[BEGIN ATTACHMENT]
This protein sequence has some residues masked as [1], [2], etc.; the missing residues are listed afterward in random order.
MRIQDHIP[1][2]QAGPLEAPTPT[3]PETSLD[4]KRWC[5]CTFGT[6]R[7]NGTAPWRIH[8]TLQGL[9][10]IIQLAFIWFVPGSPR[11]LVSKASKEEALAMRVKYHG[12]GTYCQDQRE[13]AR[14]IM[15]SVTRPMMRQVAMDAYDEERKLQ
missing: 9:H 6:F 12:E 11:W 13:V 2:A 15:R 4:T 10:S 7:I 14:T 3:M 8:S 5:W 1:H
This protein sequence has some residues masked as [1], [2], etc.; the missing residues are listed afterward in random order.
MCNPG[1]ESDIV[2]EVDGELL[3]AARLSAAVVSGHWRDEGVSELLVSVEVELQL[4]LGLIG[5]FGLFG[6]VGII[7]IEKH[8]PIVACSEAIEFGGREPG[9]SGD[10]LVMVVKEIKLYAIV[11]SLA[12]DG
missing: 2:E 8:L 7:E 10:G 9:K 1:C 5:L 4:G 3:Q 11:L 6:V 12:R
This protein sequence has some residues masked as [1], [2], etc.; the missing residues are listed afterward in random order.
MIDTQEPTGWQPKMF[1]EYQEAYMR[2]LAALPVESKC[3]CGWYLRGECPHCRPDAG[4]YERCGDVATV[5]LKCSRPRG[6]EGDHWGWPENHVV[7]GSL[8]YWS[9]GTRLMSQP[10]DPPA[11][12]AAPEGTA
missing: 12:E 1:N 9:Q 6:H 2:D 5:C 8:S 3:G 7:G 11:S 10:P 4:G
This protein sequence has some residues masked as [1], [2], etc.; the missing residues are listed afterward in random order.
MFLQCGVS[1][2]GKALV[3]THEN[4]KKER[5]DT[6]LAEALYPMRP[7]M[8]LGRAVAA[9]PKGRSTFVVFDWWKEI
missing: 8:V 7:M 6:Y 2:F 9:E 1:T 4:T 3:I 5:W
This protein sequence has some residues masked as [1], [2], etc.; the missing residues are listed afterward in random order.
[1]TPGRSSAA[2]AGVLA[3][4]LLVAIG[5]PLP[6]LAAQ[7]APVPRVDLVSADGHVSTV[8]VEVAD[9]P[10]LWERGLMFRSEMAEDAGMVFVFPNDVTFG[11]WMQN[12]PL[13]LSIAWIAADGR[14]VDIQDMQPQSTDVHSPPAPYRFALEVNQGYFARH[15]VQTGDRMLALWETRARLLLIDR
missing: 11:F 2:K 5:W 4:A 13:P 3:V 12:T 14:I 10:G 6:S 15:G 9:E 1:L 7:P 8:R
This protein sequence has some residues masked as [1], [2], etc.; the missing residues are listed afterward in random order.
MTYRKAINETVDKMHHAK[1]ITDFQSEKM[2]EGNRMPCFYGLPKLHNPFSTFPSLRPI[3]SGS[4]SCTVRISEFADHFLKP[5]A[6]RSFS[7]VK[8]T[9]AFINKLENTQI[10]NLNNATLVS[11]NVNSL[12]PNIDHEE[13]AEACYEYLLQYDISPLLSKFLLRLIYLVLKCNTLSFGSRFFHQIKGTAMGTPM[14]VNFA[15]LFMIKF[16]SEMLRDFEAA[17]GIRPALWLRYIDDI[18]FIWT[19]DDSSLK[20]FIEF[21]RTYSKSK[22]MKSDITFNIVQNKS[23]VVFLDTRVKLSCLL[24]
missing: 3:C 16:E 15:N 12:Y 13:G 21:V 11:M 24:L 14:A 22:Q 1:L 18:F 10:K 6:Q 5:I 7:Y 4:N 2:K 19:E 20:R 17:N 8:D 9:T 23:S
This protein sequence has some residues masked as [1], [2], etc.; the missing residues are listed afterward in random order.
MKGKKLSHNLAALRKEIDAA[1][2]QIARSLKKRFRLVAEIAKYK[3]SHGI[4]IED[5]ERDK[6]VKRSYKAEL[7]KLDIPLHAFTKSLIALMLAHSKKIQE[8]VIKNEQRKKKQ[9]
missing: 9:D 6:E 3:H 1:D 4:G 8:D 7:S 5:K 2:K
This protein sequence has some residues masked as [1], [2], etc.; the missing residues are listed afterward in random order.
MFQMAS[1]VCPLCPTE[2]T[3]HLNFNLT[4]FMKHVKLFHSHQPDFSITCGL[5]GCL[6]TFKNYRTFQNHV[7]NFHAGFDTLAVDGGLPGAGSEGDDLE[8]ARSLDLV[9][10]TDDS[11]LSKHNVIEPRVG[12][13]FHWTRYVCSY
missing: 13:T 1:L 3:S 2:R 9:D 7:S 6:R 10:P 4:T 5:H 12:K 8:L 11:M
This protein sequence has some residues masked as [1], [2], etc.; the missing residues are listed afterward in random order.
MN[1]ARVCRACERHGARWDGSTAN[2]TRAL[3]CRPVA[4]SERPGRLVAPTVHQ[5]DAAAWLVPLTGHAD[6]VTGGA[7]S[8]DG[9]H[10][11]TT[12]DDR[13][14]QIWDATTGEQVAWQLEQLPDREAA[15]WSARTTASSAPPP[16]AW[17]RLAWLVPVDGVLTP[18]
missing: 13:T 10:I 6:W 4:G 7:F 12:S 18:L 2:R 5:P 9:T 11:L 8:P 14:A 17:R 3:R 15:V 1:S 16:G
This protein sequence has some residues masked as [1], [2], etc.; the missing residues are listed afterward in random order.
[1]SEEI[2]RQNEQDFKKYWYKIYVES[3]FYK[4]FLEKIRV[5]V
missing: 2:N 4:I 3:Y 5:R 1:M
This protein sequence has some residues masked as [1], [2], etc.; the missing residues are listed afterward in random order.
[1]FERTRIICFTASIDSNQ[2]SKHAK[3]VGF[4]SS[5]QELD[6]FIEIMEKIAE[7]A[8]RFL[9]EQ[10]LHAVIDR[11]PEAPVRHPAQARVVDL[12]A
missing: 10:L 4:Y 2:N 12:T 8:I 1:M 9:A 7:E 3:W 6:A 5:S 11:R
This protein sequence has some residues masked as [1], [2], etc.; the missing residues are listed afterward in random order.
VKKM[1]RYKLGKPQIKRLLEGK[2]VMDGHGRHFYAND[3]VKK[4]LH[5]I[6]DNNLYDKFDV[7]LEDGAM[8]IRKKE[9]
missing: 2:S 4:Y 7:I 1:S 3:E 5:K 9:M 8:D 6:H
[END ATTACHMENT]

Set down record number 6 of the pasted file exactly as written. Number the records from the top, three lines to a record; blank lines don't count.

This protein sequence has some residues masked as [1], [2], etc.; the missing residues are listed afterward in random order.
MTYRKAINETVDKMHHAK[1]ITDFQSEKM[2]EGNRMPCFYGLPKLHNPFSTFPSLRPI[3]SGS[4]SCTVRISEFADHFLKP[5]A[6]RSFS[7]VK[8]T[9]AFINKLENTQI[10]NLNNATLVS[11]NVNSL[12]PNIDHEE[13]AEACYEYLLQYDISPLLSKFLLRLIYLVLKCNTLSFGSRFFHQIKGTAMGTPM[14]VNFA[15]LFMIKF[16]SEMLRDFEAA[17]GIRPALWLRYIDDI[18]FIWT[19]DDSSLK[20]FIEF[21]RTYSKSK[22]MKSDITFNIVQNKS[23]VVFLDTRVKLSCLL[24]
missing: 3:C 16:E 15:N 12:Y 13:G 21:V 11:M 24:L 14:A 22:Q 1:L 18:F 10:K 6:Q 5:I 7:Y 4:N 2:K 19:E 20:R 17:N 8:D 9:T 23:S